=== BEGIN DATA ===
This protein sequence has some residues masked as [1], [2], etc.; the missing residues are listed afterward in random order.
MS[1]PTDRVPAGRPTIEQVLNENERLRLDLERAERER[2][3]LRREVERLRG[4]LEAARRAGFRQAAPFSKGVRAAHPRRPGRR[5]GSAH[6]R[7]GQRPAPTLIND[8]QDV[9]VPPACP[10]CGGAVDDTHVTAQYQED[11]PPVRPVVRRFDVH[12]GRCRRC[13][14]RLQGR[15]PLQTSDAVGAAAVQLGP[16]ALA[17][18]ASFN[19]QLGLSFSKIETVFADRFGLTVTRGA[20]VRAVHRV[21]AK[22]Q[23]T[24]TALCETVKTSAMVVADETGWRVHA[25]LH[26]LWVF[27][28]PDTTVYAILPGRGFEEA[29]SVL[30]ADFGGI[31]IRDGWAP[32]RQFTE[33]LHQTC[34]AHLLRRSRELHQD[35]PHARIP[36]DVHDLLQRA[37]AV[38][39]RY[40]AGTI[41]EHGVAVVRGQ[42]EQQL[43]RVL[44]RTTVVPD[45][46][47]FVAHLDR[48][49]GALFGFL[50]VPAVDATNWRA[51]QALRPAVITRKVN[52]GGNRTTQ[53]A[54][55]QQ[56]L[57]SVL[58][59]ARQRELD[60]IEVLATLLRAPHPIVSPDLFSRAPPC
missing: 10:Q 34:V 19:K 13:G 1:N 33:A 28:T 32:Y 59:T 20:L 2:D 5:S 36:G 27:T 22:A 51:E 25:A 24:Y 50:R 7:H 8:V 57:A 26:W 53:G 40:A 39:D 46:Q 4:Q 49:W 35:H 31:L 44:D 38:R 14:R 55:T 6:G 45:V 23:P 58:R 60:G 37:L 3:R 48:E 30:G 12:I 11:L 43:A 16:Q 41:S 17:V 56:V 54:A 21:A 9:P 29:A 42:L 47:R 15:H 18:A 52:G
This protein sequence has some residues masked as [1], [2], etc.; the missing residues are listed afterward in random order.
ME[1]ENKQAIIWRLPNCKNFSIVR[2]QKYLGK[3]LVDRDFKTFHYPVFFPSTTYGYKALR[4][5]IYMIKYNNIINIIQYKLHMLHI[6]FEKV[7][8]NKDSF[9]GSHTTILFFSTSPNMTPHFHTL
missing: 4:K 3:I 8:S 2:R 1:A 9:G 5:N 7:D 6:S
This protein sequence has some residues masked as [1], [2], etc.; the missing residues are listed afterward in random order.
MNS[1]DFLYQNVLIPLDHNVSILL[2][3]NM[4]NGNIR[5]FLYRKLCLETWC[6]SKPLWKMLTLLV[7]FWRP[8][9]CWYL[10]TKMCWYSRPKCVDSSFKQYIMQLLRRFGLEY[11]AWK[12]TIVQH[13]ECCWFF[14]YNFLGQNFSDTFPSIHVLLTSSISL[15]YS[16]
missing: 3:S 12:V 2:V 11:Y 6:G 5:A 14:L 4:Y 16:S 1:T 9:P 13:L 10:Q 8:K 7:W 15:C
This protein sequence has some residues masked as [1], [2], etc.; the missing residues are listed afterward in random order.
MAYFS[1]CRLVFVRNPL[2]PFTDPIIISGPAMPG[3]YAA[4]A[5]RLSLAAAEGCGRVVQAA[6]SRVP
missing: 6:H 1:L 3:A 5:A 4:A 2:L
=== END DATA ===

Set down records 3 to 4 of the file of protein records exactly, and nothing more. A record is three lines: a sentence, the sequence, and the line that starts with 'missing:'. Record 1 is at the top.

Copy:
This protein sequence has some residues masked as [1], [2], etc.; the missing residues are listed afterward in random order.
MNS[1]DFLYQNVLIPLDHNVSILL[2][3]NM[4]NGNIR[5]FLYRKLCLETWC[6]SKPLWKMLTLLV[7]FWRP[8][9]CWYL[10]TKMCWYSRPKCVDSSFKQYIMQLLRRFGLEY[11]AWK[12]TIVQH[13]ECCWFF[14]YNFLGQNFSDTFPSIHVLLTSSISL[15]YS[16]
missing: 3:S 12:V 2:V 11:Y 6:G 5:A 14:L 4:Y 16:S 1:T 9:P 13:L 10:Q 8:K 7:W 15:C
This protein sequence has some residues masked as [1], [2], etc.; the missing residues are listed afterward in random order.
MAYFS[1]CRLVFVRNPL[2]PFTDPIIISGPAMPG[3]YAA[4]A[5]RLSLAAAEGCGRVVQAA[6]SRVP
missing: 6:H 1:L 3:A 5:A 4:A 2:L